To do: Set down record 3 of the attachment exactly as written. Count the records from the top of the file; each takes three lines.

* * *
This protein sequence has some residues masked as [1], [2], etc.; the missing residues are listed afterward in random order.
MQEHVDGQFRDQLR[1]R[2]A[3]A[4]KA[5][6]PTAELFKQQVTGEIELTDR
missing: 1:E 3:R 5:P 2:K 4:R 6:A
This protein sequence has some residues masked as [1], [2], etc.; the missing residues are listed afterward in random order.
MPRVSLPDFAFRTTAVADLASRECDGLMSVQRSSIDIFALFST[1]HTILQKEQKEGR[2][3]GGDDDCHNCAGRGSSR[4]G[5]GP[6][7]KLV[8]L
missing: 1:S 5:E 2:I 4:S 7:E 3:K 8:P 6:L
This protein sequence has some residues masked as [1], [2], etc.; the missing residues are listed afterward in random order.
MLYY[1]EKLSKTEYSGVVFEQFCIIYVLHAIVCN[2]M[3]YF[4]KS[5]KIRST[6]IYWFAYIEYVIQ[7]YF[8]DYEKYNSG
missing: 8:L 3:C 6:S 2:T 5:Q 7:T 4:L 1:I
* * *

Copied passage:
This protein sequence has some residues masked as [1], [2], etc.; the missing residues are listed afterward in random order.
MLYY[1]EKLSKTEYSGVVFEQFCIIYVLHAIVCN[2]M[3]YF[4]KS[5]KIRST[6]IYWFAYIEYVIQ[7]YF[8]DYEKYNSG
missing: 8:L 3:C 6:S 2:T 5:Q 7:T 4:L 1:I